Liked it? Baby, I freaken loved it! And I couldn’t get enough of the stuff!

I wanted to go to the ‘G and win a flag, stand beside that famous chap who played Chopper, grab a-hold of Dr J and go Nite Trippin’ around Fed Square with a big ol’ swag o’funky N’Awlens funeral procession jazz cuts.

I wanted to take my Sainters socks off and hang them from my ears, climb on the back of the Sandy express, and train surf one handed, separated from death by nothing more than my flimsy scarf tied loosely to whatever the end bit of a train is called.

I wanted to collapse under a carton of Coopers, smash every stimulant under the sun and annihilate every narcotic known until I was fit only to drag my debauched cadaver down Fitzroy Street letting rip with a Partridge-esque ‘dirty protest’ against those awful restaurants that arrogantly serve up sub-standard tucker at Louis XIV prices.

I wanted to set a dwarf on fi … actually, let’s not go overboard. (And just on that, isn’t it amazing how stupid professional footballers are? What part of don’t set fire to another human when your club has a really, really bad image problem don’t you get? What part of don’t invite the head of an outlaw motorcycle gang into the sheds to meet the boys is so hard for you to understand?)

Yes, I am out and proud, I can say I am who I am, and I finally feel liberated enough from the prison of my personal history to stand up in public and let the world know: I desperately want St Kilda to win the premiership this year. In the words of Michael Stipe, I need this, I NEED THIS!

And now that I’m finally living true to my ideals in proper mindfulness style, what happens? The Saints go all mid-80s on me.

Oh, the irony.

Season prediction: Somewhere below Freo.


  1. Medium Dazza says

    Great write POB and I can testify to the brain being unable to cope bit. When Lenny bagged one from 50+ and Goddard took a hanger to put us in front in the GF, I was speechless, brainless and clueless as to what to do next. Mercifully, our less-than-Saintly karma stepped in and normal transmission was resumed.
    Re 2014 prediction………it could start with a real bang – Rd 1 Melb, Rd 2 GWS; from there I think that the gulf between those two, us and the rest may accelerate the planning for a two-division competition (aaah, the gold old days of the VFA – go Oakleigh for mine, who similarly managed to lose GF’s on a regular basis). We should finish somewhere between 15th and 22nd.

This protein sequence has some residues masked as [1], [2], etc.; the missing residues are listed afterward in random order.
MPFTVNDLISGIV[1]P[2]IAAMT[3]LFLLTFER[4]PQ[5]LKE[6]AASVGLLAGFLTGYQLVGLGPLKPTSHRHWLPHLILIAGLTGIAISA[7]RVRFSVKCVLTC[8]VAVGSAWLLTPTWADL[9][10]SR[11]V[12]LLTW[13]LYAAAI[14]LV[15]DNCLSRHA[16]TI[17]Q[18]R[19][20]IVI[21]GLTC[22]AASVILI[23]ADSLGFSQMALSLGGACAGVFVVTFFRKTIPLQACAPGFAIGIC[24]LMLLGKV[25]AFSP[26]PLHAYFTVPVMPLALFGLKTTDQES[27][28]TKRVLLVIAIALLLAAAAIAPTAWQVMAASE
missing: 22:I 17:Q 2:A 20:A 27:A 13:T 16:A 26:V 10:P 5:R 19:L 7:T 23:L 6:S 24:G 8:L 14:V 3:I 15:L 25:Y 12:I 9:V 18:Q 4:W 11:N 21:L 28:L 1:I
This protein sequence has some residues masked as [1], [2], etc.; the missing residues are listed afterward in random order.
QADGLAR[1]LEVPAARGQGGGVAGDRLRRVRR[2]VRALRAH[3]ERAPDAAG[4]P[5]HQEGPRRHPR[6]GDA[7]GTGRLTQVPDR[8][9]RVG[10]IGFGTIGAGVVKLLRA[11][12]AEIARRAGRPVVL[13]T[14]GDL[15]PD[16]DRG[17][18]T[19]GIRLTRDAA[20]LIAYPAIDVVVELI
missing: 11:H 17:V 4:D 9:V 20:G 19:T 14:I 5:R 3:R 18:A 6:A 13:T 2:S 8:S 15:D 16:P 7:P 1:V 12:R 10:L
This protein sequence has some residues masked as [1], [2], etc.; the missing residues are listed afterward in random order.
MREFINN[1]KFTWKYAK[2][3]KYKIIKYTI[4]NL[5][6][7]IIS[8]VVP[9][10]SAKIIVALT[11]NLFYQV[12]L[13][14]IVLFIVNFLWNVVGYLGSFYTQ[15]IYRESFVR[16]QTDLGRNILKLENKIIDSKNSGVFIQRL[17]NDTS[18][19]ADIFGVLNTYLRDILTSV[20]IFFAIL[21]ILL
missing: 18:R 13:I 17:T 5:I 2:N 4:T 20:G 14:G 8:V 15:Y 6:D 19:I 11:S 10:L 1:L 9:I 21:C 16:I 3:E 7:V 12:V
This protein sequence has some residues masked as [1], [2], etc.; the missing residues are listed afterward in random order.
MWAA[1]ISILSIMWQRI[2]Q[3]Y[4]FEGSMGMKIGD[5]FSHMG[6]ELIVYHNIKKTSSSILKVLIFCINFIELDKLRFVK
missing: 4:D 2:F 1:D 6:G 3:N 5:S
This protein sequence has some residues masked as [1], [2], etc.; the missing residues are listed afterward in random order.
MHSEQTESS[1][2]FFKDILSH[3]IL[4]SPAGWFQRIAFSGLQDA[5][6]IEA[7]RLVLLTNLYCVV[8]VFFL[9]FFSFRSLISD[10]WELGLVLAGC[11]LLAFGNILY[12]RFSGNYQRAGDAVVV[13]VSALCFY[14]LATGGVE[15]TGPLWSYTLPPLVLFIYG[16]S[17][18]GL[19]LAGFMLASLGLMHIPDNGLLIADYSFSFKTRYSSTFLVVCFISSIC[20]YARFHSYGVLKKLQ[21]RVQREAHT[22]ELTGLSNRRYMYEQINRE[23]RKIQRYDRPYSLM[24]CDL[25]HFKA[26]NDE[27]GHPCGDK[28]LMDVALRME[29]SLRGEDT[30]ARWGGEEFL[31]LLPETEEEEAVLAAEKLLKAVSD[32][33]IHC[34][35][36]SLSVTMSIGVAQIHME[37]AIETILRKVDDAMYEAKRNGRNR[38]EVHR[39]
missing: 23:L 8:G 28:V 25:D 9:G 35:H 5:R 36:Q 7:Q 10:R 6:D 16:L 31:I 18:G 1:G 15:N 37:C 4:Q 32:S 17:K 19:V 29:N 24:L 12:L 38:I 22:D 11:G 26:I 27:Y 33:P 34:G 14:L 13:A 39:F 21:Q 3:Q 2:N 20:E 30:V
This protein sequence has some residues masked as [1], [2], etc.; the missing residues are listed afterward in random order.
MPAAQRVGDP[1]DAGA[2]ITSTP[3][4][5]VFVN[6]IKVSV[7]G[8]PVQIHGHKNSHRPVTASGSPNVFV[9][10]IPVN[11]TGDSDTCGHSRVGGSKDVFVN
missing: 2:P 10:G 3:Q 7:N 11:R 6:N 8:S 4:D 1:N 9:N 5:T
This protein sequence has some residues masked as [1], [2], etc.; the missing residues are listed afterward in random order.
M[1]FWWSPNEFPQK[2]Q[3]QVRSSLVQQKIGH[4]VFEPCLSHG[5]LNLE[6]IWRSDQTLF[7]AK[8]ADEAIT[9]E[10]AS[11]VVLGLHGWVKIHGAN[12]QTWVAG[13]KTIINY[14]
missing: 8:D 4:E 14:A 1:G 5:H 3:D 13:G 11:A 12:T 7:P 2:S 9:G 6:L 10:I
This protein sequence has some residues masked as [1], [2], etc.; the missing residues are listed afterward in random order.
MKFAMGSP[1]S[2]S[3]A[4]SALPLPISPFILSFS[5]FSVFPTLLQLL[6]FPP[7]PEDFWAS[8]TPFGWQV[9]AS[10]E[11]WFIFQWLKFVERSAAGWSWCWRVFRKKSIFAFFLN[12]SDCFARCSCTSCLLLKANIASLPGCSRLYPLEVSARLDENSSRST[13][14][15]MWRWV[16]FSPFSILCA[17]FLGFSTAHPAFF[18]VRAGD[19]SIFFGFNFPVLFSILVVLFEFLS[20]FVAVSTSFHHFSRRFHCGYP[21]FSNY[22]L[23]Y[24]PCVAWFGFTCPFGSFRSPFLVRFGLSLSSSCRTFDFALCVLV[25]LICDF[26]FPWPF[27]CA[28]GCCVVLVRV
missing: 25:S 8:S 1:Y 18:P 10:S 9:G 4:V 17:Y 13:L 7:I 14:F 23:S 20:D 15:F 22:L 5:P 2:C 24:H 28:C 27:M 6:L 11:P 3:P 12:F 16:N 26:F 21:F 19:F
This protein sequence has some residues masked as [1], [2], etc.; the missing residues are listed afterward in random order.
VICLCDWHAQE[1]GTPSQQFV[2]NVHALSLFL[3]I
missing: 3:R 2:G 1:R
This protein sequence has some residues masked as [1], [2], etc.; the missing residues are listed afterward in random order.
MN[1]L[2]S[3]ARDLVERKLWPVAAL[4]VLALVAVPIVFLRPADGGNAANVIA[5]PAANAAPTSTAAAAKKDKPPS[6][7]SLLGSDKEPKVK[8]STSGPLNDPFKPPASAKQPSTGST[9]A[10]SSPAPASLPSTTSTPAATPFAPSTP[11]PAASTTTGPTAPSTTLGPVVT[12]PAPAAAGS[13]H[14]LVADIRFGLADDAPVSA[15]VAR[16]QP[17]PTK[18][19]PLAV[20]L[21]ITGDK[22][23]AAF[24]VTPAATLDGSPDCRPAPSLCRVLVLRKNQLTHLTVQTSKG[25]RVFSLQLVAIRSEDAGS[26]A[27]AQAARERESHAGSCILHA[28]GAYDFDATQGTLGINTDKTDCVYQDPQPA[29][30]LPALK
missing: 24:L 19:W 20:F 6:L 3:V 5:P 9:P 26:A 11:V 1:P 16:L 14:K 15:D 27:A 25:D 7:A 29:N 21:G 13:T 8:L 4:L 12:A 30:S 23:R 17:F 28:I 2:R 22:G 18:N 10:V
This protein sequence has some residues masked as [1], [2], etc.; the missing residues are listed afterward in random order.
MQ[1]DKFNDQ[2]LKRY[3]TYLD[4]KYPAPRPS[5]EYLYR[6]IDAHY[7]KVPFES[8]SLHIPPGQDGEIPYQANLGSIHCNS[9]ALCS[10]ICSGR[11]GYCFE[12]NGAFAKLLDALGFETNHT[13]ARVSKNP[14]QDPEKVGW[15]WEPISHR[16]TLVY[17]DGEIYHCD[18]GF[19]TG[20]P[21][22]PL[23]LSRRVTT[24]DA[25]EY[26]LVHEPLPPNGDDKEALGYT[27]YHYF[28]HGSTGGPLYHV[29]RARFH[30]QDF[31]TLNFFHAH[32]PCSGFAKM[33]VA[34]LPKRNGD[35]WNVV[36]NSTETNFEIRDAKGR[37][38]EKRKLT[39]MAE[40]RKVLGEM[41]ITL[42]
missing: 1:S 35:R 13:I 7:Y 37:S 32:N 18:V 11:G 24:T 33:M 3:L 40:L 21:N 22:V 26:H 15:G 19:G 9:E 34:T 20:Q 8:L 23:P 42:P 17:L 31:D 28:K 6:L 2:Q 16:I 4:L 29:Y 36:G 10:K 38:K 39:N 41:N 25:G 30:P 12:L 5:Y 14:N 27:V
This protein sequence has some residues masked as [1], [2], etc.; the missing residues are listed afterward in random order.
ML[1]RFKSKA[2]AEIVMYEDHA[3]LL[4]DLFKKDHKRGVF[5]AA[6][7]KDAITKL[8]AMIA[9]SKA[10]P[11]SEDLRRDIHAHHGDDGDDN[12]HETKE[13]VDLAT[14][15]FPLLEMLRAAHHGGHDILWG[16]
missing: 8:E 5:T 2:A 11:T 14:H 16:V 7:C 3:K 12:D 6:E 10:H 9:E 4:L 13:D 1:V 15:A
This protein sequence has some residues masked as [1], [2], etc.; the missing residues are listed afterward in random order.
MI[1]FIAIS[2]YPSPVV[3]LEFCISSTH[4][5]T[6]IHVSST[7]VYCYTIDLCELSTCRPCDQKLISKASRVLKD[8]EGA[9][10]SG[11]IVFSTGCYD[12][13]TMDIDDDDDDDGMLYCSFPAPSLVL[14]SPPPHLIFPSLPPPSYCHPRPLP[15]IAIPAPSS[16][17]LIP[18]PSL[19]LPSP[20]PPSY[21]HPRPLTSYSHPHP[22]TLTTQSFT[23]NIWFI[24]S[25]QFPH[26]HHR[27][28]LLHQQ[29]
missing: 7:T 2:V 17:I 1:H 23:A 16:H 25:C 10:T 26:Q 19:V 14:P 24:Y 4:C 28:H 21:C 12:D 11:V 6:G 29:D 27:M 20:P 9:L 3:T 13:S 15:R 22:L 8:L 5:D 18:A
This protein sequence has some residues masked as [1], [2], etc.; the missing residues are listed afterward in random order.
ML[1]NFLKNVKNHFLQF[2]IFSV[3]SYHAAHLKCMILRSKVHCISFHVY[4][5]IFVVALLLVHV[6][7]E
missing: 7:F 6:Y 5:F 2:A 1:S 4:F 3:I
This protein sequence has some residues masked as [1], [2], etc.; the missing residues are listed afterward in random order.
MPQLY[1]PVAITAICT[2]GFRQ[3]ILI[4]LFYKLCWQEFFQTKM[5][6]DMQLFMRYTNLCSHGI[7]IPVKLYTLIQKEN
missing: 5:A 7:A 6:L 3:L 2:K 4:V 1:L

2. In a year when all of my other pro teams have either won it all or are genuine title contenders, being a Saints supporter is wonderfully liberating. Let the Hawks and Cats and Pies and Dockers fans, etc., lose sleep and endlessly dissect and rehash every move leading up to September. A few wins sprinkled over the season, a surprise here and there, a sense that we’re on the uptick? Hey, that’ll do. (Though an unexpected return to relevance would be delightful.) Besides, the absolute best thing about being a Sainter is the kinship with all the other Sainters. Cool indeed.

  3. Malcolm Ashwood says

    Great read POB fantastic passion , amusing and realistic
    Thanks Patrick

  4. Love the fresh lines.

    I think it’s officially called the end bit of the train.

  5. Rob – I have no idea what you just said. Style over substance? Or substance over style.
    Whichever – you said it with such style that I thoroughly enjoyed whatever you said.
    (P.S. It was called the ‘caboose’ in every John Wayne western that I ever saw.)

  6. mickey randall says

    Patrick- Coopers! Michael Stipe! Dr John! Pavement! Four of my favourite cultural/ refreshment sources right there. Irony aside, thank you. Great piece. Looking forward to more.